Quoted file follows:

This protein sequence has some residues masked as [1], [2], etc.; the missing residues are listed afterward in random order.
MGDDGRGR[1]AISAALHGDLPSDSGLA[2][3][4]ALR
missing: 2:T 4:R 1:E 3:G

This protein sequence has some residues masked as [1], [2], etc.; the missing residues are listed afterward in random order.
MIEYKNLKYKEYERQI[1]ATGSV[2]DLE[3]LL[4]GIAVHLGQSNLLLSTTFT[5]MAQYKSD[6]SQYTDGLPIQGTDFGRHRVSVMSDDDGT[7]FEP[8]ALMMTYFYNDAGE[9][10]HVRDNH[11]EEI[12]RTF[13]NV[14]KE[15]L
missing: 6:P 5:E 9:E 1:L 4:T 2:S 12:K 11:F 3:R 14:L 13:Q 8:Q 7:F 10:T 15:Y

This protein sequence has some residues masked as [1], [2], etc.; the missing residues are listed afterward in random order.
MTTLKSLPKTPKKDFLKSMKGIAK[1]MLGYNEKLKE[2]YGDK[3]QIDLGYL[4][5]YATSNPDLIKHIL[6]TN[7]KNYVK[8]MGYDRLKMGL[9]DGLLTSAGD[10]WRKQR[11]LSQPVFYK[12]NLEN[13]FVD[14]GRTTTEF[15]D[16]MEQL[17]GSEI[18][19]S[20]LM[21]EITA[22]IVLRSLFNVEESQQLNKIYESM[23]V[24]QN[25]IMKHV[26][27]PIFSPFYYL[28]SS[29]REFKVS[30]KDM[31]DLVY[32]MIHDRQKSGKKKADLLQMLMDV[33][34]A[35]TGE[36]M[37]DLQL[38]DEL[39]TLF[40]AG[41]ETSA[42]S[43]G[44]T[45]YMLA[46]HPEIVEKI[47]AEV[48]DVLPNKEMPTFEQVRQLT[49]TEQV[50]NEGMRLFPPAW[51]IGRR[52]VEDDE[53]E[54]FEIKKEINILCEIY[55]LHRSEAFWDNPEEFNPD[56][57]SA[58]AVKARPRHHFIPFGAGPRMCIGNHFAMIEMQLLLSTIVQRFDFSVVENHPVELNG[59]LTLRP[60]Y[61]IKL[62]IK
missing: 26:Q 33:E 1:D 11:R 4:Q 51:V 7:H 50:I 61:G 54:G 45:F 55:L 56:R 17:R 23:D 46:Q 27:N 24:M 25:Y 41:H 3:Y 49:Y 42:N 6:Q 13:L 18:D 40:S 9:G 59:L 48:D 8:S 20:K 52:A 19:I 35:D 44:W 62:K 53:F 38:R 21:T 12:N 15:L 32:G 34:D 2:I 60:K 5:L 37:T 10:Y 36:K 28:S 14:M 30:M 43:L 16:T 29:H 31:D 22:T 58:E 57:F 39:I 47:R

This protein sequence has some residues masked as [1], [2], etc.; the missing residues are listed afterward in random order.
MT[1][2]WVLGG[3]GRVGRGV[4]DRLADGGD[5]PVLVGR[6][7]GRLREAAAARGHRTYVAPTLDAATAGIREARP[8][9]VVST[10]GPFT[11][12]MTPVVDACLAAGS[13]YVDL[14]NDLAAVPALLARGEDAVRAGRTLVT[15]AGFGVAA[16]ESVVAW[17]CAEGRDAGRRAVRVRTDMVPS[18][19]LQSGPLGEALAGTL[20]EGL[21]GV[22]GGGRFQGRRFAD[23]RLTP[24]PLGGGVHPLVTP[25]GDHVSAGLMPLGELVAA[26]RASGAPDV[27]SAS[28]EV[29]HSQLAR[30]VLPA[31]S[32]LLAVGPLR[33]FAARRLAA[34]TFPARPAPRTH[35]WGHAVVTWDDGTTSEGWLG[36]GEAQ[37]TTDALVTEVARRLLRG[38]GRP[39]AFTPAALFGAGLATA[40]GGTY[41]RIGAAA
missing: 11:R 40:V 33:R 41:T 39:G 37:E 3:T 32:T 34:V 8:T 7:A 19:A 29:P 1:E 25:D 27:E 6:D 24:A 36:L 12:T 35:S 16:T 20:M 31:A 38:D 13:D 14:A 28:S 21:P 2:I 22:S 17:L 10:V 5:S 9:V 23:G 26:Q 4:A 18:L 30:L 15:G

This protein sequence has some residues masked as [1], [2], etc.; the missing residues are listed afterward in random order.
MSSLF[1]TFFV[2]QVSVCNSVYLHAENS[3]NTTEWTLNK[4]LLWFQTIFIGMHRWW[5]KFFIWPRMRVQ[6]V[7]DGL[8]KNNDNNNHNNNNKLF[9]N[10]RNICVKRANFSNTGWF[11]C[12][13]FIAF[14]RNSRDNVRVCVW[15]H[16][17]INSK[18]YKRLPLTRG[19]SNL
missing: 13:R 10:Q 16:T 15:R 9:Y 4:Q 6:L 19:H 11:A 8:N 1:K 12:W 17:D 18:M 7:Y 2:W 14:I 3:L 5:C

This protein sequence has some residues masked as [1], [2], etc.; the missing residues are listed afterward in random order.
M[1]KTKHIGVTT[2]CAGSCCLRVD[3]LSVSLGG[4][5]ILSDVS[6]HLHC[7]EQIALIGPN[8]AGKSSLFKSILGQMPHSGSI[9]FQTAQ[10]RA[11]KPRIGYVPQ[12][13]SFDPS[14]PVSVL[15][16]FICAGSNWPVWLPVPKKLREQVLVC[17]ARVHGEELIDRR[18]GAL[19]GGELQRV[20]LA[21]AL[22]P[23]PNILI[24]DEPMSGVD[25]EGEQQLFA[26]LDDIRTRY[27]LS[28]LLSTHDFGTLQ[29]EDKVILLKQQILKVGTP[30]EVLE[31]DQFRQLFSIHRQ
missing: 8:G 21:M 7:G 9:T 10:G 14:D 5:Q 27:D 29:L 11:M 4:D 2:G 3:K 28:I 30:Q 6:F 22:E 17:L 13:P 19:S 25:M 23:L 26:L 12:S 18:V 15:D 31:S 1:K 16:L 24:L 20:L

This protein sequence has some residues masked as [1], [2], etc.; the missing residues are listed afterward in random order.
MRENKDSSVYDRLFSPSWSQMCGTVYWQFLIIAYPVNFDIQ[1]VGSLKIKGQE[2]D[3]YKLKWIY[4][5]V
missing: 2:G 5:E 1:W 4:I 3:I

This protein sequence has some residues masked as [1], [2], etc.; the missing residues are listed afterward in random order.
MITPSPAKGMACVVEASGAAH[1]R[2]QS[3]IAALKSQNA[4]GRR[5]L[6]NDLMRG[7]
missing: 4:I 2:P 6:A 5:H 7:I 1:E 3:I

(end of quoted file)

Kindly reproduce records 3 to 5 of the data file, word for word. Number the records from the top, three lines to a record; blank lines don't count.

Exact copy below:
This protein sequence has some residues masked as [1], [2], etc.; the missing residues are listed afterward in random order.
MTTLKSLPKTPKKDFLKSMKGIAK[1]MLGYNEKLKE[2]YGDK[3]QIDLGYL[4][5]YATSNPDLIKHIL[6]TN[7]KNYVK[8]MGYDRLKMGL[9]DGLLTSAGD[10]WRKQR[11]LSQPVFYK[12]NLEN[13]FVD[14]GRTTTEF[15]D[16]MEQL[17]GSEI[18][19]S[20]LM[21]EITA[22]IVLRSLFNVEESQQLNKIYESM[23]V[24]QN[25]IMKHV[26][27]PIFSPFYYL[28]SS[29]REFKVS[30]KDM[31]DLVY[32]MIHDRQKSGKKKADLLQMLMDV[33][34]A[35]TGE[36]M[37]DLQL[38]DEL[39]TLF[40]AG[41]ETSA[42]S[43]G[44]T[45]YMLA[46]HPEIVEKI[47]AEV[48]DVLPNKEMPTFEQVRQLT[49]TEQV[50]NEGMRLFPPAW[51]IGRR[52]VEDDE[53]E[54]FEIKKEINILCEIY[55]LHRSEAFWDNPEEFNPD[56][57]SA[58]AVKARPRHHFIPFGAGPRMCIGNHFAMIEMQLLLSTIVQRFDFSVVENHPVELNG[59]LTLRP[60]Y[61]IKL[62]IK
missing: 26:Q 33:E 1:D 11:R 4:Q 51:V 7:H 50:I 61:G 54:G 45:F 55:L 56:R 17:R 23:D 46:Q 27:N 24:M 25:Y 41:H 3:Y 49:Y 42:N 6:Q 13:L 18:D 40:S 9:G 59:L 48:D 8:S 20:K 52:A 19:I 35:D 44:W 62:K 53:F 38:R 21:T 12:N 15:L 32:G 34:D 2:I 60:K 5:L 37:T 10:Y 36:K 28:S 14:M 30:M 43:L 16:T 29:H 31:D 22:T 58:E 57:F 39:I 47:R

This protein sequence has some residues masked as [1], [2], etc.; the missing residues are listed afterward in random order.
MT[1][2]WVLGG[3]GRVGRGV[4]DRLADGGD[5]PVLVGR[6][7]GRLREAAAARGHRTYVAPTLDAATAGIREARP[8][9]VVST[10]GPFT[11][12]MTPVVDACLAAGS[13]YVDL[14]NDLAAVPALLARGEDAVRAGRTLVT[15]AGFGVAA[16]ESVVAW[17]CAEGRDAGRRAVRVRTDMVPS[18][19]LQSGPLGEALAGTL[20]EGL[21]GV[22]GGGRFQGRRFAD[23]RLTP[24]PLGGGVHPLVTP[25]GDHVSAGLMPLGELVAA[26]RASGAPDV[27]SAS[28]EV[29]HSQLAR[30]VLPA[31]S[32]LLAVGPLR[33]FAARRLAA[34]TFPARPAPRTH[35]WGHAVVTWDDGTTSEGWLG[36]GEAQ[37]TTDALVTEVARRLLRG[38]GRP[39]AFTPAALFGAGLATA[40]GGTY[41]RIGAAA
missing: 11:R 40:V 33:R 41:T 39:G 37:E 3:T 32:T 34:V 8:T 7:A 19:A 29:P 1:E 25:D 27:E 6:D 24:A 36:L 12:T 35:S 16:T 20:M 31:A 38:D 13:D 14:A 28:S 21:P 2:I 22:S 17:L 10:V 5:S 9:V 23:G 26:Q 4:A 18:L 30:L 15:G

This protein sequence has some residues masked as [1], [2], etc.; the missing residues are listed afterward in random order.
MSSLF[1]TFFV[2]QVSVCNSVYLHAENS[3]NTTEWTLNK[4]LLWFQTIFIGMHRWW[5]KFFIWPRMRVQ[6]V[7]DGL[8]KNNDNNNHNNNNKLF[9]N[10]RNICVKRANFSNTGWF[11]C[12][13]FIAF[14]RNSRDNVRVCVW[15]H[16][17]INSK[18]YKRLPLTRG[19]SNL
missing: 13:R 10:Q 16:T 15:R 9:Y 4:Q 6:L 19:H 11:A 8:N 1:K 12:W 17:D 18:M 7:Y 2:W 14:I 3:L 5:C